We all want to be useful. But we don’t want to be used. So being useful becomes a balance between being helpful and being a pain in the ass.
At the outset, to be useful sounds like a noble existential goal, but something about it sounds disturbing. Because what exactly does being useful mean? The spectrum ranges somewhere between your dad forwarding you an email about the benefits of artichokes to your Dad being Woody Allen.
Our need for utilitarian stardom has a repressed consequence. Anytime people do something shitty — there’s a multitude of “what’s the use questions” to guilt-trip them into a spiral of uselessness.
“What’s the use of meditating if you still get angry?”
“What’s the use of reading books if you still say dumb stuff?”
“What’s the use of all the travel if you can’t accept people for what they are?”
“What’s the use of worshipping God if you are horny all the time?” It’s the artichokes.
Hating yourself through this process is one thing, but to direct this self-hatred out on everyone else is an indirect route to being a complete dick.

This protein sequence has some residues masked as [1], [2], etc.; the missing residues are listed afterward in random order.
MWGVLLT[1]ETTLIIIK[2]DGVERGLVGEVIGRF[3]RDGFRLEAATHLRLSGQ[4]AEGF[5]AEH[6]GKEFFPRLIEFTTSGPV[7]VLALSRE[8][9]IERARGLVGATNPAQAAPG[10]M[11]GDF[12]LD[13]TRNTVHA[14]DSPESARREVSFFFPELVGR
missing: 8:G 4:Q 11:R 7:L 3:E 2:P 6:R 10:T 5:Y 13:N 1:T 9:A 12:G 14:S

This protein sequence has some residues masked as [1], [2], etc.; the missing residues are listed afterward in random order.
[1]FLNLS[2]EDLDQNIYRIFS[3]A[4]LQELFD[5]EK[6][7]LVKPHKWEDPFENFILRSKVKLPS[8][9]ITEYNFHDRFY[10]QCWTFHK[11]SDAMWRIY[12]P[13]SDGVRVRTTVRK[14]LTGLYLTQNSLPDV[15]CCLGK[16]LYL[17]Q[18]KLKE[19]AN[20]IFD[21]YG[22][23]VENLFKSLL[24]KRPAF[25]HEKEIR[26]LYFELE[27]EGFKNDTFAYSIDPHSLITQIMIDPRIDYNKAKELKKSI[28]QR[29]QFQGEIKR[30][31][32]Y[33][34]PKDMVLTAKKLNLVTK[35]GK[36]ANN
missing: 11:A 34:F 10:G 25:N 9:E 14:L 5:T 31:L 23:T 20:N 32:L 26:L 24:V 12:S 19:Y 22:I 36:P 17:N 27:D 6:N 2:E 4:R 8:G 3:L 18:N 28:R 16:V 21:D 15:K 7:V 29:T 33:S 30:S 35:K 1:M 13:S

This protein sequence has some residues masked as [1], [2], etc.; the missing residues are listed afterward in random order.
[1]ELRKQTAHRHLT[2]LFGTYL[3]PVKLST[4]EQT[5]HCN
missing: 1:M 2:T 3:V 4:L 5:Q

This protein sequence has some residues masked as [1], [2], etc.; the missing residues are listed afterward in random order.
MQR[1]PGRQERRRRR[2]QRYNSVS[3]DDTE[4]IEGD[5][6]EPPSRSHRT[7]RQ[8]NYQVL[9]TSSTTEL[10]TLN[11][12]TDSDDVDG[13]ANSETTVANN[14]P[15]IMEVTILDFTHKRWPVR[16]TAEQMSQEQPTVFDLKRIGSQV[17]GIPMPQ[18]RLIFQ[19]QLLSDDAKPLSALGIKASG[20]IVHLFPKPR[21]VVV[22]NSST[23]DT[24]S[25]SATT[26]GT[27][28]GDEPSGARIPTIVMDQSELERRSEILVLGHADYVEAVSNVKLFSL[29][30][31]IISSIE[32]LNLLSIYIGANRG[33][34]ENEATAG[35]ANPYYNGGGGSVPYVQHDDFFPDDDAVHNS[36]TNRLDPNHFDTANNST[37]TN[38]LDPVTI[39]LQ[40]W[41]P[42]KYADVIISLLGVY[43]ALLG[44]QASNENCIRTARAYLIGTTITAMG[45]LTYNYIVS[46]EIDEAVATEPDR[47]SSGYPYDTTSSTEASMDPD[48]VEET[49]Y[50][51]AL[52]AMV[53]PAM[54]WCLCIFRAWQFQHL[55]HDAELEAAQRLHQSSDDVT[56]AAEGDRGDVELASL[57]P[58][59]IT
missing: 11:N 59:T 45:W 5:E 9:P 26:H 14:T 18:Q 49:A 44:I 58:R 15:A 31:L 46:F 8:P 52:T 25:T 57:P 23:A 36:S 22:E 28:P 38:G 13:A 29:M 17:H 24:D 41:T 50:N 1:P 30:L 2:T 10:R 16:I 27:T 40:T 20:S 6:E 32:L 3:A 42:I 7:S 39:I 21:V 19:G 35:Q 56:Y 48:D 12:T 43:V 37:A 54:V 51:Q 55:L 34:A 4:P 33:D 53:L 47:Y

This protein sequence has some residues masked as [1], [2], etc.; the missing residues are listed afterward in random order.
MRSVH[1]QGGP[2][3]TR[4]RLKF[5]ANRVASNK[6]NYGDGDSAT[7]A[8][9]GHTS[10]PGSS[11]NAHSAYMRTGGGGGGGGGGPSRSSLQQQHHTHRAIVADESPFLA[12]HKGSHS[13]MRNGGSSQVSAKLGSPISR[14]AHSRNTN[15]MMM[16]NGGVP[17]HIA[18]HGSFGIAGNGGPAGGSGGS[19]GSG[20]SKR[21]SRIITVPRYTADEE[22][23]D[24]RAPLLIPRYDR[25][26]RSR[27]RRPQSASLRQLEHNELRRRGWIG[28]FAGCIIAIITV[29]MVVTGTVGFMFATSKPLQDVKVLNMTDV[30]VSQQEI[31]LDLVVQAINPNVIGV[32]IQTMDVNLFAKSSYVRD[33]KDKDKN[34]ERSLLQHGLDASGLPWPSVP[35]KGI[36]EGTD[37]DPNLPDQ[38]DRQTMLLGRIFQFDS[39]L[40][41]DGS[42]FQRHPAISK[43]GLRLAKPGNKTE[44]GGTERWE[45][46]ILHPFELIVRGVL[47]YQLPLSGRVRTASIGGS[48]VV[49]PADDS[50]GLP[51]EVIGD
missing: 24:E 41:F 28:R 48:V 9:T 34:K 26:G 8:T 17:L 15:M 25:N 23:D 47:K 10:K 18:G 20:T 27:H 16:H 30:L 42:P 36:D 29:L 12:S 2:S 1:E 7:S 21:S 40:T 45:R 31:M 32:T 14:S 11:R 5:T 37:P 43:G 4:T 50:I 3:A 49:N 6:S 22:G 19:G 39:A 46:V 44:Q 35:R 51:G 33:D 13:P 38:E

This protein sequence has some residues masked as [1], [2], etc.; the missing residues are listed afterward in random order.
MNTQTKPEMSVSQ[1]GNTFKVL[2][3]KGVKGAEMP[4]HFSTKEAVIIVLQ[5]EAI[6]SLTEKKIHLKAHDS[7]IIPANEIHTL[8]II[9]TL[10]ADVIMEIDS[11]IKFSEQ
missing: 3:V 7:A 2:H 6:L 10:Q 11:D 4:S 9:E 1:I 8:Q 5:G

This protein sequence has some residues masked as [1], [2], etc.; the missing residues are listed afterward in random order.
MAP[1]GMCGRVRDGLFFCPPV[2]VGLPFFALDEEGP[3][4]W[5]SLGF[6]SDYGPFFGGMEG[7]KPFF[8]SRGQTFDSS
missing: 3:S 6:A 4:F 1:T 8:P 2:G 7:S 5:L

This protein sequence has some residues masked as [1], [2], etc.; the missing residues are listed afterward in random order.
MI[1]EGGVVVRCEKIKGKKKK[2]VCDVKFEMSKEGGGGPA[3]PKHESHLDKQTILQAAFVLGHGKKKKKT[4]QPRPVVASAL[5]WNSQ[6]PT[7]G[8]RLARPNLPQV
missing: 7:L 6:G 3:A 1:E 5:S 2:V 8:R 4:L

Our usefulness is validated by the need to be extracting use out of everything all the time and then reminding people how they are failing in their attempts.
When this becomes an obsession, to be helped by people who want to be useful feels like a massive burden, because you are now a part of the grand-design gag-inducing goal of theirs that must show a sense of progress for both of you without which they would feel used, so you now have to live up to some shitty ideal you never signed up for. Like watching Game of Thrones.
Meditation, reading, religion, and whatever-your-preferred-choice-of-getting-shit-faced-is aren’t different things. They are all attempts to come to terms with the all-encompassing uselessness of everything. To do any of it for perfectibility or worse, to expect perfection of people just because they do seemingly useful stuff is missing the whole point. It’s why being used feels like a function of being ordinary while being useful feels like something of the extra-ordinary when it really should be the other way around.
To be useful is the willingness to be used up by imperfections.